THE ABDOMINAL BRAIN
The Edgar Cayce readings consistently maintain
that certain serious neurological disorders (such as epilepsy and migraine)
are caused by pathology in the abdomen. On the surface, this seems
implausible. However, a brief historical review of the literature
and a consideration of modern medical research supports Cayce's position.
To understand the connection between the gut and
the brain, we must delve into the realm of anatomy and physiology.
In other words, what is it about the abdomen that could possibly produce
such an extreme neurological reaction as to cause a seizure in the brain
or a migraine headache? To answer this important question, it is
helpful to review the medical literature of the early decades of this century.
For example, the work of Byron Robinson, M.D., a well respected physician
and researcher of that era, exemplifies the position that the abdomen contains
a secondary brain. (Click here to view an illustration
of the abdominal brain.)
"In mammals there exist two brains of almost equal
importance to the individual and race. One is the cranial brain,
the instrument of volitions, of mental progress and physical protection.
The other is the abdominal brain, the instrument of vascular and visceral
function. It is the automatic, vegetative, the subconscious brain
of physical existence. In the cranial brain resides the consciousness
of right and wrong. Here is the seat of all progress, mental and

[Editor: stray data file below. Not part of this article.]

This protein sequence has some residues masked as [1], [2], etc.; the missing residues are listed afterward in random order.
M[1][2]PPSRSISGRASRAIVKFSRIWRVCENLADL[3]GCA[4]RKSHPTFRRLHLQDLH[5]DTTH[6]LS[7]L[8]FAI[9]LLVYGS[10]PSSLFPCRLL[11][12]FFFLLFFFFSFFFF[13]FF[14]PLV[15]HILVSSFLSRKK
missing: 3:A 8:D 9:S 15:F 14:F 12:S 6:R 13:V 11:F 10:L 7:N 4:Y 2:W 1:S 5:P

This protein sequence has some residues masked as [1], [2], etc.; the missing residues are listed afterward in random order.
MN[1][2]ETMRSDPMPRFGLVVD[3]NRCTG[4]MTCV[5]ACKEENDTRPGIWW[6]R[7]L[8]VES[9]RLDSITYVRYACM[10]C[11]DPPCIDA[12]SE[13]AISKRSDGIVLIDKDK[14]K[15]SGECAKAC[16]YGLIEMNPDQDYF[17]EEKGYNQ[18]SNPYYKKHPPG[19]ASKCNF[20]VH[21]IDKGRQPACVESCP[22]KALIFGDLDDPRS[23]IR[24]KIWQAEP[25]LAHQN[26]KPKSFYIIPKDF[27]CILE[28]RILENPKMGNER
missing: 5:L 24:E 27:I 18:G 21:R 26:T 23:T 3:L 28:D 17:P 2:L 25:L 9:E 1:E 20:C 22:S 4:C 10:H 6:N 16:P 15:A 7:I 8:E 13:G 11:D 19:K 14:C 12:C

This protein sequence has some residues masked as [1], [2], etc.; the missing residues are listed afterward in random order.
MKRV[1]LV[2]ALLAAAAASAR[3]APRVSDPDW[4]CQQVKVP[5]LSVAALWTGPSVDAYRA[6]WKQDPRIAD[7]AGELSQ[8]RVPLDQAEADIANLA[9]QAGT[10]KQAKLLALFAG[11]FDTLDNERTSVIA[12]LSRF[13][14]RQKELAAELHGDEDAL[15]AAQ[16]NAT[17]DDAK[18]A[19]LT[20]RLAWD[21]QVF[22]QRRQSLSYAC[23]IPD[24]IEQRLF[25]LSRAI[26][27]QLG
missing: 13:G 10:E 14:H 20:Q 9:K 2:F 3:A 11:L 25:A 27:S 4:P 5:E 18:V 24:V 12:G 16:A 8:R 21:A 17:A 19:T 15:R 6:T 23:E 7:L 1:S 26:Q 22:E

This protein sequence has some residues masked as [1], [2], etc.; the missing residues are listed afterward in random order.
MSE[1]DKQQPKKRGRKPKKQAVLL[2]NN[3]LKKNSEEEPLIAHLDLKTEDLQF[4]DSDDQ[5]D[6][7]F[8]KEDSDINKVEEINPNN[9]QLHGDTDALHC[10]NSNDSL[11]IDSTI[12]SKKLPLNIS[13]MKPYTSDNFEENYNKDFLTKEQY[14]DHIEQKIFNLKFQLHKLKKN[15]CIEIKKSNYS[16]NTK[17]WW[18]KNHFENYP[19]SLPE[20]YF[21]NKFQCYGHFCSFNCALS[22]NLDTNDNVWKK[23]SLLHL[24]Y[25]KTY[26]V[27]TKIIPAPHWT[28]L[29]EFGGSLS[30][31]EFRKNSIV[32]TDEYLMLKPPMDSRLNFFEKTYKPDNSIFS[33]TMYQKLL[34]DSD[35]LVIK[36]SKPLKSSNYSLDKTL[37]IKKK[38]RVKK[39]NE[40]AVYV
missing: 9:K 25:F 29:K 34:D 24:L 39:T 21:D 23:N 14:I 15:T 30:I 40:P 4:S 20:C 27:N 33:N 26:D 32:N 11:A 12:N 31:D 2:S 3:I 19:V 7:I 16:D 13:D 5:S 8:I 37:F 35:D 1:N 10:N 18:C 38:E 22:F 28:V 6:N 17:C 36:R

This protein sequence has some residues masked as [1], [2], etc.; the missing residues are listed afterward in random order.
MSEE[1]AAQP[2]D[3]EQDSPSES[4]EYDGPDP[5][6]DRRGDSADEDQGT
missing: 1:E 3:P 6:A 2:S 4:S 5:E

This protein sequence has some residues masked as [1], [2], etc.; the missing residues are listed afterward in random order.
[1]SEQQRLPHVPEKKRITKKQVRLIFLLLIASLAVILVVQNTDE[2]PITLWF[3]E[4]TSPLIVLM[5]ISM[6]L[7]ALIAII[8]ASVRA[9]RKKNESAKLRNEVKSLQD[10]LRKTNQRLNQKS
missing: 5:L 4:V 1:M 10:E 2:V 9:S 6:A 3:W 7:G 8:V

moral ... However, in the abdomen there exists a brain of wonderful power
maintaining eternal, restless vigilance over its viscera. It presides
over organic life. It dominates the rhythmical function of viscera....The
abdominal brain is a receiver, a reorganizer, an emitter of nerve forces.
It has the power of a brain. It is a reflex center in health and
The abdominal brain
is not a mere agent of the [cerebral] brain and cord; it receives and generates
nerve forces itself; it presides over nutrition. It is the center
of life itself. In it are repeated all the physiologic and pathologic
manifestations of visceral function (rhythm, absorption, secretion, and
nutrition). The abdominal brain can live without the cranial brain,
which is demonstrated by living children being born without cerebrospinal
axis. On the contrary the cranial brain can not live without the
abdominal brain...." (Robinson, 1907, pp. 123 -126)
Robinson was not alone in his fascination with
the nervous system of the abdomen. At about the same time that Robinson
was discovering the abdominal brain, British physiologist Johannis Langley
of Cambridge University recognized that:
"... the ganglia of the gut do more than simply
relay and distribute information from the cephalic [cerebral] brain.
He was unable to reconcile conceptually the great disparity between the
2 X 10 (8) neurons in the gut and the few hundred vagus fibers from the
big brain, other than to suggest that the nervous system of the gut was
capable of integrative functions independent of the central nervous system."
(Wood, 1994, p. 424)
Langley labeled the brain in the gut the enteric
nervous system (ENS). Although for several decades Robinson and Langley's